Appeals court won't rehear Maryland price-gouging law case

Posted at 5:44 PM, Jul 25, 2018

A federal appeals court has turned down Attorney General Brian Frosh's petition for a re-hearing in a lawsuit over Maryland's first-in-the-nation law against pharmaceutical price gouging.

The Richmond, Virginia-based 4th U.S. Circuit Court of Appeals denied a request from Frosh that the full court hear the case in an order published Wednesday.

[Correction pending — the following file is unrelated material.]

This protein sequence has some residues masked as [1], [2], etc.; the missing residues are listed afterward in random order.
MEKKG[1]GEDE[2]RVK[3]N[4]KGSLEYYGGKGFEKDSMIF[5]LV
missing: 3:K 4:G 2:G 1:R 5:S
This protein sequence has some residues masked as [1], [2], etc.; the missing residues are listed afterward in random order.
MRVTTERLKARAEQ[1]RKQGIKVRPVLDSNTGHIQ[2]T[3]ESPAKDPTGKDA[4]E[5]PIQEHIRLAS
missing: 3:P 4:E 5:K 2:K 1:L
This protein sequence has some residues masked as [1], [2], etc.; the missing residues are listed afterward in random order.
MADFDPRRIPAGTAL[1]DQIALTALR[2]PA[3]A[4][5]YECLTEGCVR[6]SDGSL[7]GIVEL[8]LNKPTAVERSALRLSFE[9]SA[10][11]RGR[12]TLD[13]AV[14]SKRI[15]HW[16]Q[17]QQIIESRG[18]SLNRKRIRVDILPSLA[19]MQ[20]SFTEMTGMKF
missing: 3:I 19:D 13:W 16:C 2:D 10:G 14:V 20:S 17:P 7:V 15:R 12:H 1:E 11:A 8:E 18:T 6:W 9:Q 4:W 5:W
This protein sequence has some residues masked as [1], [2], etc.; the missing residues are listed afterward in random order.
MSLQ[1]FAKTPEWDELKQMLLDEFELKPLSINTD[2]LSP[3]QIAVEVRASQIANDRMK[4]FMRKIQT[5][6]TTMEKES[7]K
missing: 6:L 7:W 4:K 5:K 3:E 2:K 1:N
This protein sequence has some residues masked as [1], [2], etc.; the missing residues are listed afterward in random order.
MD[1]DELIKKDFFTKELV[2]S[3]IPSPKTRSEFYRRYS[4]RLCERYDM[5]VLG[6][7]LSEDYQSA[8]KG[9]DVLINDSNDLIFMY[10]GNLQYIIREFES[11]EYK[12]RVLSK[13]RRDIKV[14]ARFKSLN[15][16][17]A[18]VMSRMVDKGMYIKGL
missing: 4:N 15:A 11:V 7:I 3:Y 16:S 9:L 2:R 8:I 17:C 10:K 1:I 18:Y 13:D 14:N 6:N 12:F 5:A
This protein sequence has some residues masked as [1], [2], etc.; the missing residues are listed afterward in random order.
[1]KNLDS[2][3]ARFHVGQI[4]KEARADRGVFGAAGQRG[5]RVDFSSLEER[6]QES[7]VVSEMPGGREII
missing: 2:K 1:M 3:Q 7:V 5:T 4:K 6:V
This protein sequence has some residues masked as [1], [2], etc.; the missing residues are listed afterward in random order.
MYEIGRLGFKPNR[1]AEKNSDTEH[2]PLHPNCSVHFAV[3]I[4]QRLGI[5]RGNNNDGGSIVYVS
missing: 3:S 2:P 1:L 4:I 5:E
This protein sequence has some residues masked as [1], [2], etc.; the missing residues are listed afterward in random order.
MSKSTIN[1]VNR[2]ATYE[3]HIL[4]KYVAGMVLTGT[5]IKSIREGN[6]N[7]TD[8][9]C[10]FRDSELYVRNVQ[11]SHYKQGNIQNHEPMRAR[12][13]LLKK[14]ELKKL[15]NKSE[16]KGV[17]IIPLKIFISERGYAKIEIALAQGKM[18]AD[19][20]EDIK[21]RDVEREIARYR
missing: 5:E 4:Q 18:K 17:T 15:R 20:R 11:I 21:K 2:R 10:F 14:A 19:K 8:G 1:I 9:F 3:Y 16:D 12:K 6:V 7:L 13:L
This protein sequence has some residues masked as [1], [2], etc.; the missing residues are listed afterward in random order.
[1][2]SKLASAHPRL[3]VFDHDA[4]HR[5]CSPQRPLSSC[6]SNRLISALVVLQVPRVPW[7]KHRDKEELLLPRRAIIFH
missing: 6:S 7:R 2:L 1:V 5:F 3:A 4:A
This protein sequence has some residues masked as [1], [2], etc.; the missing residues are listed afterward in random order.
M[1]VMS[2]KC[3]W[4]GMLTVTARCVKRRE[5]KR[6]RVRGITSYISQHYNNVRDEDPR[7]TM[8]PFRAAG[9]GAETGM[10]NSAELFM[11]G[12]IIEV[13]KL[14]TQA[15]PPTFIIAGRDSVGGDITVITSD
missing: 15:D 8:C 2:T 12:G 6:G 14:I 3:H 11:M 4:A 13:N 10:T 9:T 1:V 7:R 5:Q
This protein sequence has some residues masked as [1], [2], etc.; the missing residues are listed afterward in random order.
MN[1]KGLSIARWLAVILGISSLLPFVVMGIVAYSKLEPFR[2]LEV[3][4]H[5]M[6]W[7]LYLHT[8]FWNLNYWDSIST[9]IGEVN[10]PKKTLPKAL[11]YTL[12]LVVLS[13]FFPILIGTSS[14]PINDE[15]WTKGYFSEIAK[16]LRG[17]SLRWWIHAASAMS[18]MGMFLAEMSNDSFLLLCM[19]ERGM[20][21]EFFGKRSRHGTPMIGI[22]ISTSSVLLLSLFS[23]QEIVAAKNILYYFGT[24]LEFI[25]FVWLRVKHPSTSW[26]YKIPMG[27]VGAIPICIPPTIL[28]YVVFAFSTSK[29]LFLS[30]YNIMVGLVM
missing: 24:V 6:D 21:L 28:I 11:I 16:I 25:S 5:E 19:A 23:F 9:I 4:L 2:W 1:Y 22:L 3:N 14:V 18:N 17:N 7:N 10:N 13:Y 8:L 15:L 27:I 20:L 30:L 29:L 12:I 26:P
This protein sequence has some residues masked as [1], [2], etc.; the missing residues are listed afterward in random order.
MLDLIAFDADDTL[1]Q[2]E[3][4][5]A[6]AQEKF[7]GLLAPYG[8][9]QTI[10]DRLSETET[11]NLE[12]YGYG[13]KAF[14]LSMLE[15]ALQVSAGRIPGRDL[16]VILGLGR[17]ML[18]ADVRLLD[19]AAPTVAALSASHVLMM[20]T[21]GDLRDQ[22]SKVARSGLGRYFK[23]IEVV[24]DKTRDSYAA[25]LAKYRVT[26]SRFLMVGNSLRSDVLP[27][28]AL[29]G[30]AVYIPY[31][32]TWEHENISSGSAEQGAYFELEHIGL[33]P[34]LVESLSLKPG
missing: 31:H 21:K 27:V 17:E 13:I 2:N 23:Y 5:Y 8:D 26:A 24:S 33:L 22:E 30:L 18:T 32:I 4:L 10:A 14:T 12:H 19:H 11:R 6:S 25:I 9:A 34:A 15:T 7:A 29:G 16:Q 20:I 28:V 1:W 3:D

The decision comes after a three-judge panel ruled 2-1 in April that the law is unconstitutional because it forces manufacturers and wholesalers to act in accordance with Maryland law outside of Maryland, burdening interstate commerce.

The Maryland law enabled the attorney general to sue makers of off-patent or generic drugs for price increases that state officials consider to be "unconscionable."

A spokeswoman for Frosh said Wednesday that his office is reviewing the opinion to determine its next steps.